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Year : 2023  |  Volume : 55  |  Issue : 1  |  Page : 6-13

Efficacy and safety analysis of prucalopride in refractory chronic constipation cases in a tertiary care hospital in Eastern India: A randomized, single-blind, placebo-controlled study

1 Department of Pharmacology, Materiovigillance Program, SCB Medical College and Hospital, Cuttack, Odisha, India
2 Department of Pharmacology, S. C. B. Medical College and Hospital, Cuttack, Odisha, India
3 Department of Gastroenterology, S. C. B. Medical College and Hospital, Cuttack, Odisha, India
4 Department of Pharmacology, S. C. B. Medical College, Cuttack, Odisha, India

Correspondence Address:
Sourya Mohapatra
Department of Pharmacology, S. C. B. Medical College, Cuttack, Odisha
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Source of Support: None, Conflict of Interest: None

DOI: 10.4103/ijp.ijp_530_22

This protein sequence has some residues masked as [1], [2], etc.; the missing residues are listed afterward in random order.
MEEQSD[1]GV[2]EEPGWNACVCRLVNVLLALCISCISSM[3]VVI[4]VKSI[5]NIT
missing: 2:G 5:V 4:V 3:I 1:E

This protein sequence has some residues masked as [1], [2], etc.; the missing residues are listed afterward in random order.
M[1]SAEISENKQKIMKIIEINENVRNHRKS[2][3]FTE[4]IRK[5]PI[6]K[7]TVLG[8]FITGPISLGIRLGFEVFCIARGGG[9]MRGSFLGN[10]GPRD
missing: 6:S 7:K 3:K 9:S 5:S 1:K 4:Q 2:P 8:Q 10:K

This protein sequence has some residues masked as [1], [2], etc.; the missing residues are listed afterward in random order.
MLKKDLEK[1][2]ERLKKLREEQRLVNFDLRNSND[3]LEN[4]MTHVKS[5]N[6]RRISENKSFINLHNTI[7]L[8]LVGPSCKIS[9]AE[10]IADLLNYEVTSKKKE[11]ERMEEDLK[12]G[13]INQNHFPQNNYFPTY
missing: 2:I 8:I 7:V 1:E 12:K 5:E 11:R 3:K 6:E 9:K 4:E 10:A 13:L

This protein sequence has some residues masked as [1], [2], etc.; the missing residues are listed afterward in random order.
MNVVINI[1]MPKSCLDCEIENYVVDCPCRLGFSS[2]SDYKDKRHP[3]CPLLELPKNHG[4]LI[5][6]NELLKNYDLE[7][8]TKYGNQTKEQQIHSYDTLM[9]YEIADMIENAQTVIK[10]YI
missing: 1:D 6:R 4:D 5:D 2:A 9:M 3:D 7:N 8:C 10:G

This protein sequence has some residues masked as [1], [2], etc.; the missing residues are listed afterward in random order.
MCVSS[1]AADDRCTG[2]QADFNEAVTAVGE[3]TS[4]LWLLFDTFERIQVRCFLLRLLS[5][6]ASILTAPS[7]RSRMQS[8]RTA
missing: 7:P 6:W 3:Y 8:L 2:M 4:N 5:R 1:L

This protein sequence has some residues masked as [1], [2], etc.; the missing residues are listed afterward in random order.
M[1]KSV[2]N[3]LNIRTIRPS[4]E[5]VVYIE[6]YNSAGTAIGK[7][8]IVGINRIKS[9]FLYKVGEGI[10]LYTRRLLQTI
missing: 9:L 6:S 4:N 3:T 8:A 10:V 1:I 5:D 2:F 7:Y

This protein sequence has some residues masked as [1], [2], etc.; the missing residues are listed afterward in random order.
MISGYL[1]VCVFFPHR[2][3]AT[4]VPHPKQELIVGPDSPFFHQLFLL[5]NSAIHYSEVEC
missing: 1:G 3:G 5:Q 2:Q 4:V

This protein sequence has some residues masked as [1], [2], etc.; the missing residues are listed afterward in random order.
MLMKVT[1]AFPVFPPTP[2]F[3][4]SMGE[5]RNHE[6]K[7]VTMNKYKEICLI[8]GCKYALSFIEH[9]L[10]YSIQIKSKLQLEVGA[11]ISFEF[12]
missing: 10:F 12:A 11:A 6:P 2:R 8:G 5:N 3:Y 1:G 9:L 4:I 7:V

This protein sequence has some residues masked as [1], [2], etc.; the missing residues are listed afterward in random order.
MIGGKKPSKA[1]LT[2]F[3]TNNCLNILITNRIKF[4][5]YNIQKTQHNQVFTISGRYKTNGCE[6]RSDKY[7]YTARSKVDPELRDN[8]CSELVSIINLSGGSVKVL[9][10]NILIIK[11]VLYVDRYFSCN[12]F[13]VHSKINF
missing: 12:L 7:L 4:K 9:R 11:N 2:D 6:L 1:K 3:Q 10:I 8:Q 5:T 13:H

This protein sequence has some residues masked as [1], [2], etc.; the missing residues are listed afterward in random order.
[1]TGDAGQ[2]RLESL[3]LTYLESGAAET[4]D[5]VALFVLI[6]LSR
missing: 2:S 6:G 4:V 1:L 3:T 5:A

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OBJECTIVES: Chronic constipation (CC), a common functional gastrointestinal disorder, has laxatives as its mainstay of treatment. Refractoriness to laxatives calls for better treatment options. Prucalopride is a novel, well-tolerated enterokinetic with high 5-hydroxytryptamine 4 receptor selectivity. This study was undertaken with the intention to establish the efficacy and safety of prucalopride with placebo in adults with refractory CC. MATERIALS AND METHODS: Patients were screened and 180 patients fulfilling the inclusion criteria were simply randomized into 2 groups either to receive prucalopride 2 mg (n = 90) or placebo (n = 90) once daily for a duration of 12 weeks. The efficacy endpoints (primary) were intended to measure the proportion of patients with three or more spontaneous complete bowel movements (SCBMs) per week over 12 weeks. Secondary endpoints were assessed via the validated questionnaires. Adverse events, electrocardiogram, and other laboratory parameters were monitored at different time intervals. RESULTS: Efficacy and safety were analyzed in 180 patients simply randomized (1:1) into group A (prucalopride arm, n = 90) and group B (placebo arm, n = 90). Patients having three or more SCBMs per week in the prucalopride arm (2 mg) were 41% as against to 12% in the placebo arm (P < 0.001). A significant increase (P < 0.001) in the number of spontaneous bowel movements per week plus an increase of average bowel movement by 1 point per week was seen in the prucalopride arm. Secondary efficacy endpoints which included patients' treatment satisfaction, improvement in the perception of constipation symptoms using the patient assessment of constipation -symptoms and stool consistency score changes were more pronounced in the prucalopride arm than the placebo. The most common adverse events reported from both the groups were headache, nausea, bloating, and diarrhea. No significant cardiovascular changes or laboratory abnormality was detected throughout the study period. CONCLUSION: Prucalopride is effective in laxative refractory CC cases with a good safety profile.


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